Phenology: Time of meiosis unknown. Anthesis July&150;November, with a peak from mid-September to mid-October (Kiu 1984, Tong and Ren 1980), fruits mature in late-August to mid-October (Tong and Ren 1980); maturation period is 11&150;12 months.

Hosts: The only known host is Keteleeria evelyniana. The original description by Lecomte (1915), lists the host as "Abies," but it was undoubtedly Keteleeria. Kiu (1984) also believes that the host was misidentified because Abies does not occur at the comparatively low elevation (2,500 m) reported for this species.

Distribution: China (Yunnan and Sichuan Provinces). Tong and Ren (1980) report that it occurs throughout the range of Keteleeria evelyniana in southwestern China. A distribution map is given by Kiu and Ren (1982). Elevational range is 1,500&150;2,700 m (Kiu 1984).

Discussion: The only information on this species is from the reports of Anonymous 1939, Danser 1936, Handel-Mazzetti 1929, Kiu 1984, Kiu and Ren 1982, Lecomte 1915, and Ton and Ren 1980. Some of these papers, however, do not distinguish between Arceuthobium chinense and A. pini. Arceuthobium chinense causes extensive damage in both pure and mixed stands of Keteleeria evelyniana (Tong and Ren 1980). Handel-Mazzetti (1929) reports a young stand of Keteleeria in Yunnan Province that was completely killed by this dwarf mistletoe, which apparently forms systemic witches’ brooms (Kiu 1984b).

 

Arceuthobium juniperi-procerae
East African Dwarf Mistletoe

37. A. juniperi-procerae Chiovenda, Annali di Botanica, Roma 9:134, 1911. TYPE COLLECTION: Eritrea: Acchele Guzai, Ambra Debra, on Juniperus procera, Pappi 355, August 1902, and Mt. Mamahot, on Juniperus procera, Pappi 1161, August 1902 (Lectotype, Pappi 1161 FT).

Description: Plants 4&150;14 (mean 7) cm high; greenish yellow; secondary branching verticillate, but rare (fig. 16.120). Basal diameter of dominant shoots 1.0&150;3.5 (mean 2) mm. Third internode averages 7 mm long, 1 mm wide. Staminate flowers 1.8 mm across, all 3-merous in the 1 collection studied. n = 14.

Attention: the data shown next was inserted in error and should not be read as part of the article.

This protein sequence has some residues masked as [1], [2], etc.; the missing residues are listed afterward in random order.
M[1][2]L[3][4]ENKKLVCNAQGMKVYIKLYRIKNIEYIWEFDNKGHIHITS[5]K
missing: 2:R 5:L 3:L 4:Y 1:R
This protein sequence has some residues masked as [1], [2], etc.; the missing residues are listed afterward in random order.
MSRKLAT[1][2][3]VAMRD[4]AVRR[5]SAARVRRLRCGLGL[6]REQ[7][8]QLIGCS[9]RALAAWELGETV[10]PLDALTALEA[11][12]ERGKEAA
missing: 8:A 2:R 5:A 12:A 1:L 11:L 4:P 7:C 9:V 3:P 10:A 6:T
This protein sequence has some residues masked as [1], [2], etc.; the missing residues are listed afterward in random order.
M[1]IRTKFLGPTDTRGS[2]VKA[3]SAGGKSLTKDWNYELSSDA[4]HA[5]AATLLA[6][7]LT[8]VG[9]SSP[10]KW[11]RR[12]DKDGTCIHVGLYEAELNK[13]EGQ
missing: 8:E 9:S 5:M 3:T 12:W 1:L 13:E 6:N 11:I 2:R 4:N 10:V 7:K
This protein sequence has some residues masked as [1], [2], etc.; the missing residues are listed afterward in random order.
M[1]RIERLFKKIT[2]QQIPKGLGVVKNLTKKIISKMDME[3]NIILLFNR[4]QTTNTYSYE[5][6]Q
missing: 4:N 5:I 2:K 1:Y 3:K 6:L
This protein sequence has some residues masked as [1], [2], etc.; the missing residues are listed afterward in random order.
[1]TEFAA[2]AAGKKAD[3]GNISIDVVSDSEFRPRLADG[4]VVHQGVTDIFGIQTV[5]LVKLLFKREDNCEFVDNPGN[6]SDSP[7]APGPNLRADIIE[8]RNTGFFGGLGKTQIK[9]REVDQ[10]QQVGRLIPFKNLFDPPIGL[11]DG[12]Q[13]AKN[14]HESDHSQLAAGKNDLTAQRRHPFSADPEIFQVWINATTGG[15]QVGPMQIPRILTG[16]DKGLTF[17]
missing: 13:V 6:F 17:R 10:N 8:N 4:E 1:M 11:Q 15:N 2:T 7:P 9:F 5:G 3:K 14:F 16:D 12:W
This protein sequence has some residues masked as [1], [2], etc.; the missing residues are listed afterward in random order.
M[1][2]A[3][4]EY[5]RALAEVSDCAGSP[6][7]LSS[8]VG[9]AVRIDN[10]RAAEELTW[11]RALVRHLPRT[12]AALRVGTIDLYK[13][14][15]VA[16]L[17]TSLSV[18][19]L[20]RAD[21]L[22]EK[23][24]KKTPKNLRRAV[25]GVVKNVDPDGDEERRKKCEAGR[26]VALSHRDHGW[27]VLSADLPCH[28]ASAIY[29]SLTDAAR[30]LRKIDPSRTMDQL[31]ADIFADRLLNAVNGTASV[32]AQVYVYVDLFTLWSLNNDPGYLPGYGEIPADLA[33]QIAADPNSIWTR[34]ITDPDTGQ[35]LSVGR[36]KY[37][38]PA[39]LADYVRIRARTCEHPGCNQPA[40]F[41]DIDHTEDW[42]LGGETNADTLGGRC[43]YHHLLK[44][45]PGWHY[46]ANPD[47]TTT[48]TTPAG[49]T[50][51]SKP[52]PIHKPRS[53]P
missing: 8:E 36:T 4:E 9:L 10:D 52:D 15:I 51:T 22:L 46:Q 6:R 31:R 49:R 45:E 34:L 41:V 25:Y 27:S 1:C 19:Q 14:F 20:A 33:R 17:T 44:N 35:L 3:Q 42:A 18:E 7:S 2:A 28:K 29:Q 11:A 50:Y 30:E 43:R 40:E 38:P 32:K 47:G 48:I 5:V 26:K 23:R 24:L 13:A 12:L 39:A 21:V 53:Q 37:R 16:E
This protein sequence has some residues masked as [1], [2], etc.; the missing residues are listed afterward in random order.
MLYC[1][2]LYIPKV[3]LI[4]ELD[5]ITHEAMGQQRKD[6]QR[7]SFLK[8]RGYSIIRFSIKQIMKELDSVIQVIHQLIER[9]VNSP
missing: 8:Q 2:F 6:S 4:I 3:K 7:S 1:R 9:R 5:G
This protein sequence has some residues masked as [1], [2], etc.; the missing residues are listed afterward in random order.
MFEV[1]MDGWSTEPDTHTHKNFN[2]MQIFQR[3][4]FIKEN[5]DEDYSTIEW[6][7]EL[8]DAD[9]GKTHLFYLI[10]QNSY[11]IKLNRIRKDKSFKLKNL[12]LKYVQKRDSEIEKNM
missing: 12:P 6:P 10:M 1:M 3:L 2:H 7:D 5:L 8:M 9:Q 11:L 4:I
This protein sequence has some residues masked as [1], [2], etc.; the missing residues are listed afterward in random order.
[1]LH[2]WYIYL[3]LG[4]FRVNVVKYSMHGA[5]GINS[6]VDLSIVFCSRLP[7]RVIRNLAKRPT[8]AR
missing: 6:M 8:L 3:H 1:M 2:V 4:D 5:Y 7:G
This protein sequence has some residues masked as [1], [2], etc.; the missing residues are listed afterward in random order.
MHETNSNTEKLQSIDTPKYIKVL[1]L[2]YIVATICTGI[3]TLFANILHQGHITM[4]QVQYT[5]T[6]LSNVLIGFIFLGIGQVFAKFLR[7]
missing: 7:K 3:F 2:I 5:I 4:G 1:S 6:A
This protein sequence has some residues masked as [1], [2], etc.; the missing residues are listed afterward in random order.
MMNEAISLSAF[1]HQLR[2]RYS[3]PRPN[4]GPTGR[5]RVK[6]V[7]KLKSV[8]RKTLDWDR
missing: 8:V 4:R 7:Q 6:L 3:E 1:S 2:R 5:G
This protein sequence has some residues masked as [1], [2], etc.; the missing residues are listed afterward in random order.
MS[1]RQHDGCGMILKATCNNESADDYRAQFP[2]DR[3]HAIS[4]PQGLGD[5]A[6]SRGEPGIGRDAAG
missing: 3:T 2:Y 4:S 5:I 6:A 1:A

Phenology: Anthesis from November to March, probably having 2 distinct, or less likely, 1 extended flowering period(s) (Hawksworth and Wiens 1976). Fruit maturation period poorly known, mature fruits were present March&150;April (Hawksworth and Wiens 1976). Developing fruits observed in mid-December were approximately two-thirds of their mature size.

Host: Parasitic only on Juniperus procera (fig. 16.121).

Distribution: Eastern Africa (Kenya, Eritrea, and Ethiopia) (fig. 16.122). Elevation range is 2,000&150;3,000 m.

Discussion: The earliest mention of a dwarf mistletoe from sub-Saharan Africa was by Chiovenda (1911) who described Arceuthobium juniperi-procerae from the northern highlands of Eritrea. With the exception of Cufodontis (1953), who cited A. juniperi-procerae in his checklist of Ethiopian plants, no one else has previously accepted this species as valid.

Arceuthobium juniperi-procerae is closely related to A. oxycedri. Consequently, it is useful to compare these species (table 16.7). Whorled branching is relatively common in A. oxycedri (45%), but uncommon to rare (3%) in A. juniperi-procerae. Occasionally, the staminate flowers occur in whorls in A. juniperi-procerae, a condition unknown in the other two species of dwarf mistletoes that parasitize junipers. The fruit of A. juniperi-procerae is also characterized by a distinctive shoulder below the perianth segments that is absent in A. oxycedri.

The living plants of Arceuthobium oxycedri are often conspicuously glaucous, especially the apical portions of the shoots and the fruit. The glaucous character, however, tends to be lost on drying. Arceuthobium juniperi-procerae is only slightly glaucous. There is also a marked difference in coloration between A. oxycedri and A. juniperi-procerae. The former is a deep green and rather resembles the color of most Viscum and Phoradendron species, whereas A. juniperi-procerae is a yellowish green that is more typical of dwarf mistletoes.

The distribution of Arceuthobium juniperi-procerae is poorly known. It parasitizes only Juniperus procera, which is the only juniper occurring in sub-Saharan Africa. The only extensive highland areas in Kenya from which the parasite is not known are the Cherangani Hills and Mt. Elgon. Preliminary searches for the parasite in the southern Cherangani Hills failed to reveal its presence, but deforestation has reduced the populations of J. procera there. Only the eastern slopes of Mt. Elgon extend into Kenya, and juniper was not observed there. The western slopes of all the principal highland regions of Kenya are typically much drier than the eastern slopes, and this dwarf mistletoe seems to favor relatively dry areas. In addition to the western highlands of Kenya, J. procera is also known from several mountain ranges in the northern arid regions of Kenya that exceed 1,800 m (such as in the Maralal area); the dwarf mistletoe might also be expected to occur there. Arceuthobium juniperi-procerae may possibly be scattered from the principal highland regions of Kenya to Eritrea and northern Ethiopia wherever suitable host populations might occur. In southern Kenya, the Loita Hills should be favorable habitat for the dwarf mistletoe, as well as the interesting stand of comparatively low elevation junipers at the northern end of the Chyulu Hills.